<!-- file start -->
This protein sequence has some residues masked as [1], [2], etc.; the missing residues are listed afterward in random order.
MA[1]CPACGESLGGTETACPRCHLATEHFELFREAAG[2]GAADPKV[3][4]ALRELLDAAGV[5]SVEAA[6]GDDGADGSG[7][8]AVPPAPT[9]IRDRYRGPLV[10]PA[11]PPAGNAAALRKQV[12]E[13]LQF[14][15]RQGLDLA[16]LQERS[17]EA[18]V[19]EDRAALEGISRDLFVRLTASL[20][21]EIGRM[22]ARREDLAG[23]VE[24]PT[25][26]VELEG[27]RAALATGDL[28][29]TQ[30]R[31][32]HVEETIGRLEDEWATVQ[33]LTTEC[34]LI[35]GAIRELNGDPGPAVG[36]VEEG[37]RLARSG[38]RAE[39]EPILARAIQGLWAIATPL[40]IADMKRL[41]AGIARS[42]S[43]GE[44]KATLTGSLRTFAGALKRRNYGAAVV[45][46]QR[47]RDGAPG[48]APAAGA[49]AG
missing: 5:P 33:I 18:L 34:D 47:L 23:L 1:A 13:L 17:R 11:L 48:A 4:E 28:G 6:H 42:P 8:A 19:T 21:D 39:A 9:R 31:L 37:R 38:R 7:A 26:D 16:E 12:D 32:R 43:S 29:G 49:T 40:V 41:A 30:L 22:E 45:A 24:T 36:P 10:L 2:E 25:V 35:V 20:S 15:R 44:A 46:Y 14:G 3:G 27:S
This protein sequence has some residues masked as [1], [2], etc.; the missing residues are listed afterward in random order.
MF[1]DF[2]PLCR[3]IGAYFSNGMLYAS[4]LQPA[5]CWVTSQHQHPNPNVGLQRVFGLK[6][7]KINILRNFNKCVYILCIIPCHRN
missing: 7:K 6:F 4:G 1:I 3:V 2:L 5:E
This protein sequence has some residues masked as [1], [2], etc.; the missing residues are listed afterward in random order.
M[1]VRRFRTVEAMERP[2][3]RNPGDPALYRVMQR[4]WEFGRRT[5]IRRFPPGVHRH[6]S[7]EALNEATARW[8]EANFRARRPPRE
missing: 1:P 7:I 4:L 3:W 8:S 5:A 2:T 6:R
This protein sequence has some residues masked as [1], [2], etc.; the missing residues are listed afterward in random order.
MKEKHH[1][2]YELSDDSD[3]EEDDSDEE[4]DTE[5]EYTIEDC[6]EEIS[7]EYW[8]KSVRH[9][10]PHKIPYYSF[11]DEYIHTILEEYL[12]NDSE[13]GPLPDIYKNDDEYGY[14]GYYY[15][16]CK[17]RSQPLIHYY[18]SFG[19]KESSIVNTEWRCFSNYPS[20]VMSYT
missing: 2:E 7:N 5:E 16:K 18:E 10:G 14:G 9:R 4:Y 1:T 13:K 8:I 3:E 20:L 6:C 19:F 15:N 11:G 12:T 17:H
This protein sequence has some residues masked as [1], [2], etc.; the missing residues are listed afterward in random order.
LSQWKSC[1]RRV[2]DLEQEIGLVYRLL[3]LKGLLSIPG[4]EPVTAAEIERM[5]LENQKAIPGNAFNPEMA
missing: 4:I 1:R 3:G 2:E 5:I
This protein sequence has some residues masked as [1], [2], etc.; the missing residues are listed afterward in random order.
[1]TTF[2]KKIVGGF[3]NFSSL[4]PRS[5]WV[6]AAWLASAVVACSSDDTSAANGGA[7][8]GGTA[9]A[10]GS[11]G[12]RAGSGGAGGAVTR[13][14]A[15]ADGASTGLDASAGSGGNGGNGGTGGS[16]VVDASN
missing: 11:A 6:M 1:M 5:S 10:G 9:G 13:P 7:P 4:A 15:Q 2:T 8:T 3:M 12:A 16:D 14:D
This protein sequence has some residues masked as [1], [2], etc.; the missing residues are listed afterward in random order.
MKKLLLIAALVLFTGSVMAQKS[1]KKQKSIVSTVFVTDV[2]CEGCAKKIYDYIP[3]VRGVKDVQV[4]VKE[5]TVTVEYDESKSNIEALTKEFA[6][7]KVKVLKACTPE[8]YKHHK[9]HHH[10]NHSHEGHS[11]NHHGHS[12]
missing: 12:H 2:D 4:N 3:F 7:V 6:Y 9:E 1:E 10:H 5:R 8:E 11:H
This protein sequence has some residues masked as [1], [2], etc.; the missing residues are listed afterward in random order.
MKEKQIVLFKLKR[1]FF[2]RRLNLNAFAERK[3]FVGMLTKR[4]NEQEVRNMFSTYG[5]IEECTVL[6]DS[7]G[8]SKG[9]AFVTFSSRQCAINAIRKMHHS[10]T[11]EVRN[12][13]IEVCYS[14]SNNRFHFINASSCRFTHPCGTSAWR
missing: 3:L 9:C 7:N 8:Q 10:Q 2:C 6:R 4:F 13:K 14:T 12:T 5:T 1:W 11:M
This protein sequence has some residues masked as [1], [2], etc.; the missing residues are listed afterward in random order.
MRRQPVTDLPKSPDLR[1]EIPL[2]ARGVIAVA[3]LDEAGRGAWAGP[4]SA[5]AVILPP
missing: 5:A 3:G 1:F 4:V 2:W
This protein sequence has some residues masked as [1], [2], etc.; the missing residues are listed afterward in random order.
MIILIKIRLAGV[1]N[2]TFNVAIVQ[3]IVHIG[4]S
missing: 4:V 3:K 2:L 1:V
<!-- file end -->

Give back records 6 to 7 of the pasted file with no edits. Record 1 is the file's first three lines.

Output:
This protein sequence has some residues masked as [1], [2], etc.; the missing residues are listed afterward in random order.
[1]TTF[2]KKIVGGF[3]NFSSL[4]PRS[5]WV[6]AAWLASAVVACSSDDTSAANGGA[7][8]GGTA[9]A[10]GS[11]G[12]RAGSGGAGGAVTR[13][14]A[15]ADGASTGLDASAGSGGNGGNGGTGGS[16]VVDASN
missing: 11:A 6:M 1:M 5:S 10:G 9:G 13:P 7:P 4:A 15:Q 2:T 8:T 3:M 12:A 16:D 14:D
This protein sequence has some residues masked as [1], [2], etc.; the missing residues are listed afterward in random order.
MKKLLLIAALVLFTGSVMAQKS[1]KKQKSIVSTVFVTDV[2]CEGCAKKIYDYIP[3]VRGVKDVQV[4]VKE[5]TVTVEYDESKSNIEALTKEFA[6][7]KVKVLKACTPE[8]YKHHK[9]HHH[10]NHSHEGHS[11]NHHGHS[12]
missing: 12:H 2:D 4:N 3:F 7:V 6:Y 9:E 1:E 10:H 5:R 8:E 11:H